As the Lines Between Architecture and Technology Blur, Learn How to Maintain Focus

Audiovisual and architecture

Communications and digital technology are advancing at a dizzying pace—so much so that the average life span of a smartphone is now 12 months or less. As technology continues to accelerate, it is changing the environments in which we live and work.

A digital gallery with six “Magic Mirror” interactive screens allows visitors to see iconic Tiffany & Co. jewelry and try pieces on virtually. Photo: Tiffany & Co.

A digital gallery with six “Magic Mirror” interactive screens allows visitors to see iconic Tiffany & Co. jewelry and try pieces on virtually. Photo: Tiffany & Co.

We’re not simply talking about the proliferation of hand-held devices or the changing work habits of the next generation as a result of these new gadgets either. Advancements in technology are tangibly reshaping our buildings as forward-thinking architects and designers create immersive, interactive interiors that bridge the gaps between the digital and physical worlds—in some cases, opening up a very real dialogue between interiors and their occupants.

In its “Design Forecast 2013” report, global architecture, design and planning firm Gensler affirms that virtual and physical connection and engagement are emerging as common threads of real estate, including office space, across the country. “This has a technological aspect, mixing real and virtual in ways that are likely to reshape work and other settings,” the report states. It goes on to say that despite steadily improving technology, bridging the virtual and real divide can still be a challenge in new construction and renovation projects.

The report’s authors note engagement with customers is a key focus for many companies, including retailers and banks, which are “pulling out the stops to connect with their customers. Many offer tailored content such as in-store navigation, social apps, interactive environments, and digital wallets to keep the focus on personal service and engagement.”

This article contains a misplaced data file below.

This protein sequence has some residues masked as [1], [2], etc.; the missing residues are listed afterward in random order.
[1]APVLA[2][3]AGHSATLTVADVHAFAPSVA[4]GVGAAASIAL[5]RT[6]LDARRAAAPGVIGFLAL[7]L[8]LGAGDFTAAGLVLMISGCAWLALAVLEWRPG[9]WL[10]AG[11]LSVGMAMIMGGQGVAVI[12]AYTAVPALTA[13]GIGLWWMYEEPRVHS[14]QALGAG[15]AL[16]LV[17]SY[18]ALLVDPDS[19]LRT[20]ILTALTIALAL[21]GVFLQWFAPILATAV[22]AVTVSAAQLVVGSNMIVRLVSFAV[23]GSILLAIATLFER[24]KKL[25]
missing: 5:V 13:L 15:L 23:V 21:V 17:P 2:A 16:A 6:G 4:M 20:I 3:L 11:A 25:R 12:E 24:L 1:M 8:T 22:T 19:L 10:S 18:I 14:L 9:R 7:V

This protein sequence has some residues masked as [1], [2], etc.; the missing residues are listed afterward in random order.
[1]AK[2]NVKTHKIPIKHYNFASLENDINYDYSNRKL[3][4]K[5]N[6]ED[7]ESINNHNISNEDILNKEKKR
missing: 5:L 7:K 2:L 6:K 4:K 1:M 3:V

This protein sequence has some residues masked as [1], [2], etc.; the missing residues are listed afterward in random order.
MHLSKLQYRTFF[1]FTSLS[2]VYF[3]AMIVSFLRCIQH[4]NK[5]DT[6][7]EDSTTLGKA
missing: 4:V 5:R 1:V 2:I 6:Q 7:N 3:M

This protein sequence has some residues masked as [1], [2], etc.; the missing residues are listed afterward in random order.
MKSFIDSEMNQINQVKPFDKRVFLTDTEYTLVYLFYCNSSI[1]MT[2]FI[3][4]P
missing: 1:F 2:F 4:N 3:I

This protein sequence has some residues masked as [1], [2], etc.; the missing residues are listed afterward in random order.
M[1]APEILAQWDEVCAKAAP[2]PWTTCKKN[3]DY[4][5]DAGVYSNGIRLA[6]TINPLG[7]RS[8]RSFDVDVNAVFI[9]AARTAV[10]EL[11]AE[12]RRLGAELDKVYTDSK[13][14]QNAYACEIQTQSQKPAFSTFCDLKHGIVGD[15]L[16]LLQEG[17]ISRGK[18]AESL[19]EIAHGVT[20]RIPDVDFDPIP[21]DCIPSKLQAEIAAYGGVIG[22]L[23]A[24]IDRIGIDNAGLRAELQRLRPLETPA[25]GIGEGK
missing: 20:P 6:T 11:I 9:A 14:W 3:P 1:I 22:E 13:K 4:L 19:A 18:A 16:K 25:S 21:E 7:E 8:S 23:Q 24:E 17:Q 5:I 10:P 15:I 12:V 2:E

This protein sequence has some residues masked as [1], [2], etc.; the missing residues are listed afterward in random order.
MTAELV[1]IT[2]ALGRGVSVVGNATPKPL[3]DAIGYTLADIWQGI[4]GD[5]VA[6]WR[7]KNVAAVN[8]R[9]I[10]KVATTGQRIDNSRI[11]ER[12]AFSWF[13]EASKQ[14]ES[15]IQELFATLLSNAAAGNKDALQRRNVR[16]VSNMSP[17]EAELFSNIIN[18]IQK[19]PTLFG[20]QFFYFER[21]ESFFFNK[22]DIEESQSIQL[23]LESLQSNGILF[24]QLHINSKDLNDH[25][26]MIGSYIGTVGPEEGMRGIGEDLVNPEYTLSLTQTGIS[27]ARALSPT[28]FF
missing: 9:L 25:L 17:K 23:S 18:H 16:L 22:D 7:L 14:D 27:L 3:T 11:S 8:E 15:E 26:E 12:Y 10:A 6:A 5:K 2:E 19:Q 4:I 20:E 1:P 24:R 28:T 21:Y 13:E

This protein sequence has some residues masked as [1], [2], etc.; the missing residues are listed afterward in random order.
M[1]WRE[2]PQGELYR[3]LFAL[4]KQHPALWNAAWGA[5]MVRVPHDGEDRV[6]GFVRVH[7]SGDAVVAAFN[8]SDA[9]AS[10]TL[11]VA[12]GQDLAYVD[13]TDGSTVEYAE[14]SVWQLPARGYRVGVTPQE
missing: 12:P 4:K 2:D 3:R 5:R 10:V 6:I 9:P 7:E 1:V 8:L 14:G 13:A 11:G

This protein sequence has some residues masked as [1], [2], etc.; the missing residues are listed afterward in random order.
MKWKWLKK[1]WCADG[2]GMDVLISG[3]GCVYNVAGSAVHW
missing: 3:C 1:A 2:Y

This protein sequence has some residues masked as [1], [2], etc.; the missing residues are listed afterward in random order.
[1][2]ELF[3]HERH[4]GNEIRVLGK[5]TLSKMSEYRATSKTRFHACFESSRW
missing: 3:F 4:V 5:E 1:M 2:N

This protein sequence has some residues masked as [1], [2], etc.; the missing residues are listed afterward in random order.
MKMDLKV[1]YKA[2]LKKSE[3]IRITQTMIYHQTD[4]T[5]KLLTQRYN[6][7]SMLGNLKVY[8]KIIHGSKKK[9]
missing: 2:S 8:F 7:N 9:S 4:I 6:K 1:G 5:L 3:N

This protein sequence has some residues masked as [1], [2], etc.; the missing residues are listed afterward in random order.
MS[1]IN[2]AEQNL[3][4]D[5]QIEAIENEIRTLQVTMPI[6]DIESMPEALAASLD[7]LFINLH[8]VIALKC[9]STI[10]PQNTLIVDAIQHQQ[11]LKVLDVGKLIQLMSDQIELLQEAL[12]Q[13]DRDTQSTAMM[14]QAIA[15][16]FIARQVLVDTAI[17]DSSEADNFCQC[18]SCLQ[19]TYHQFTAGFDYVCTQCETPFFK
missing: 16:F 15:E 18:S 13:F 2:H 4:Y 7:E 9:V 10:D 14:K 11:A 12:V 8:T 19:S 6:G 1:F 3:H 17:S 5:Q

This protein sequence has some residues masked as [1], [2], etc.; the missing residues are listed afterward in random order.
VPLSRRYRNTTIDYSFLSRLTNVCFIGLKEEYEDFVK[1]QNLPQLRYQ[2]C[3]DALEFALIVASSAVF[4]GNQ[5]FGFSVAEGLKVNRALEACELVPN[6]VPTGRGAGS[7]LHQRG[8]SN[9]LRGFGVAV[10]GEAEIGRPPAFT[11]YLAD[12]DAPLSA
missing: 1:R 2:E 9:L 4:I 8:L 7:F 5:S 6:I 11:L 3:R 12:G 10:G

Go Beyond Surface Appeal

As property owners look to modernize their existing building stock, it may be tempting to retrofit those interiors with the latest technological upgrades to attract prospective tenants, employees or customers. However, a surface-level approach is a misguided one, and a new perspective on technology solutions for architecture is needed.

“I think [incorporating] technology for the sake of technology—having big screens in your space just to show you are kind of digitally savvy—is not a good approach,” says Georgiana Stout, founding partner and creative director at global design consultancy 2×4 in New York. “So, to me, it comes down a little bit more to the content you’re displaying.”

In other words, technology and infrastructure aren’t separate entities, but rather integrated components that exist harmoniously and blend seamlessly within an interior environment to articulate a particular design or brand narrative.

About the Author

Robert Nieminen
Robert Nieminen is a freelance writer; the former editor of Interiors & Sources magazine; and retrofit’s editor at large, specializing in interiors. Under his direction, Interiors & Sources was the recipient of several publishing awards, as well as a pioneer of sustainability reporting.

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